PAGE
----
Blurb: The pride of the Z'nai matches that of Leela of the Sevateem. Why would the Doctor imprison one in such an unlikely place, and what terrors will be brought about by letting it loose?
Format: Limited-cast audio drama, a Companion Chronicle from the point-of-view of Leela. Published by Big Finish Productions and released January of 2008.
Setting: Earth: England, sometime around 1910. Leela narrates the story from an unknown world and time (Lance Parkin's AHistory gives the date as 7932 but gives little justification for it).
Continuity: This story takes place between The Talons of Weng-Chiang and The Horror of Fang Rock. There's no clear indication of when this takes place with respect to other stories that take place within the same gap. Although it was the intention of author Nigel Fairs that this takes place immediately before The Horror of Fang Rock, Leela's behavior and mannerisms on Earth are clearly less acclimated than The Ghosts of Gralstead, which happens in the same gap. It seems far more likely that this story takes place between some of the earlier Fourth Doctor Adventures. Leela mentions her father and the fact that she was thrown out of the Sevateem for blaspheming against Xoannon (see The Face of Evil). Leela mentions that the Doctor is continuing her education in how to be a lady (see The Talons of Weng-Chiang). Leela says that she has been living with the Doctor's people (see The Invasion of Time). The older Leela who narrates the story survived the destruction of Gallifrey (see The Ancestor Cell, Cold Fusion, and the Crystal Bucephalus).
Canonicity Quotient: Leela is here depicted as being unable to learn from experience, which isn't quite the same character that we saw onscreen. Leela was a far quicker learner and Lightfoot did teach her some table manners such as not wiping her hands on the table cloth. There's also the issue of whether her name has any meaning. Here we're told that it's the name of the Seveateem's greatest warrior but we're told in Wrath of the Iceni that it means nothing. While it seems odd to criticize a story for contradicting stories that were made later the issue remains that Big Finish didn't seem to pay much attention to these Companion Chronicles when making the 4DA's and as the weaker work these CC's are the ones that lost their canonicity by default. 0.90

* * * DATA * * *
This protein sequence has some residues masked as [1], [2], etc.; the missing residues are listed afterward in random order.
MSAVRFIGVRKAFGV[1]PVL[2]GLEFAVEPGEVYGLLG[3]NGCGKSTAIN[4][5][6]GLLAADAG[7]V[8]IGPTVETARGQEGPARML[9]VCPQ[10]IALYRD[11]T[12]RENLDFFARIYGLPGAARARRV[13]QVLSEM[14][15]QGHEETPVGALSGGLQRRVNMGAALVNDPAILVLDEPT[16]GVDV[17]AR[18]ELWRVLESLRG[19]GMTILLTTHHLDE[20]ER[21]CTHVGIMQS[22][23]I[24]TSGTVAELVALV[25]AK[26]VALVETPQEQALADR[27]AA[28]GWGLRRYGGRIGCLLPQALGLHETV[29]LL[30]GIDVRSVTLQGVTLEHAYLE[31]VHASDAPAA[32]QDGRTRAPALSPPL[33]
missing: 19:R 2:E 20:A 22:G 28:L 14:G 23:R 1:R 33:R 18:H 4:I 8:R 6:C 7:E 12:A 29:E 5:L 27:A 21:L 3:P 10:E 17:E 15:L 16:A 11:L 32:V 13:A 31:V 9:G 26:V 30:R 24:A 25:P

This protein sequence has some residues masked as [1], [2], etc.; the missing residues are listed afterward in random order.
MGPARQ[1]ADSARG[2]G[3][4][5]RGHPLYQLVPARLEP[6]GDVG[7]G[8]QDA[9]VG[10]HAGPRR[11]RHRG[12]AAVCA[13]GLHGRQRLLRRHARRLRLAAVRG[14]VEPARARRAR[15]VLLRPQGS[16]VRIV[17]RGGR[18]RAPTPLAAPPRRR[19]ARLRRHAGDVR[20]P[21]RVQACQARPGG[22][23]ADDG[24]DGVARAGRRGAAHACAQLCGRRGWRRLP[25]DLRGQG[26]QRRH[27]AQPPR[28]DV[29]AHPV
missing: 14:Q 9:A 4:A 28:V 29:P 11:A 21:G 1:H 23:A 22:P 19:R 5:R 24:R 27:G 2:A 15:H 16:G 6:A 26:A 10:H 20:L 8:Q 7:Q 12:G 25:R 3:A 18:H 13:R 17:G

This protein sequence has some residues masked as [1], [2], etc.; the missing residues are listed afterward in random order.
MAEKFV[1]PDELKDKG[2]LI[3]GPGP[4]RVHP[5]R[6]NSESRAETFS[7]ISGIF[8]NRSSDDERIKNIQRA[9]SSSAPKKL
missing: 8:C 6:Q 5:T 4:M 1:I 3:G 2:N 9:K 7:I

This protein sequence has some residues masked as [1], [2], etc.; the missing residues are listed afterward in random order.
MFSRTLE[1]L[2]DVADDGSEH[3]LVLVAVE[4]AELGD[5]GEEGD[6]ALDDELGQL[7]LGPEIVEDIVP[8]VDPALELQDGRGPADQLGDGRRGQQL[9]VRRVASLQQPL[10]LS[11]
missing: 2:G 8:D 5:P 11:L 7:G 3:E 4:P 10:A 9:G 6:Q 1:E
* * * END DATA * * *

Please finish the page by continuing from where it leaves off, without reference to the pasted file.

Discussion: The Catalyst is the first story in a trilogy created by Nigel Fairs and featuring the character of Leela. It was part of the second season of the Companion Chronicles, before the line had become a regular, monthly feature of Big Finish. In fact, Fairs conceived of the story as a stand-alone tale and it didn't become a sequel until producer David Richardson asked him to make it such. The story is told from the point-of-view of an older Leela from after the time of the destruction of Gallifrey. Leela recounts a story that at first seems to have nothing to do with her present situation but once it pays off the listener knows exactly what is going on.
I was somewhat worried before going into this. Many of the comments on Fairs' Fourth Doctor Adventure, The Abandoned, made it sound as if his Companion Chronicles were in the same mold. Yet, listening to this I found it to be an entirely different experience. The story was coherent and even though some things seemed unlikely or left even unexplained they fit the mood of the story. I love some of the nice ideas, such as giving the Doctor a new companion that we've never heard of and who apparently traveled with the third Doctor. There's the gap between when Jo leaves and Sarah Jane comes in where the Doctor could have had untold adventures and alluding to further unseen tales only serves to whet my appetite. I also love the elegiac atmosphere which permeates the story. Leela is dying but she has one last story to tell and it's one which resonates with what is going on with her in her final moments. I do love the ending, though, where we finally see the payoff for the story of what happened in the past. It's a really satisfying ending and fits the somber feeling of the piece.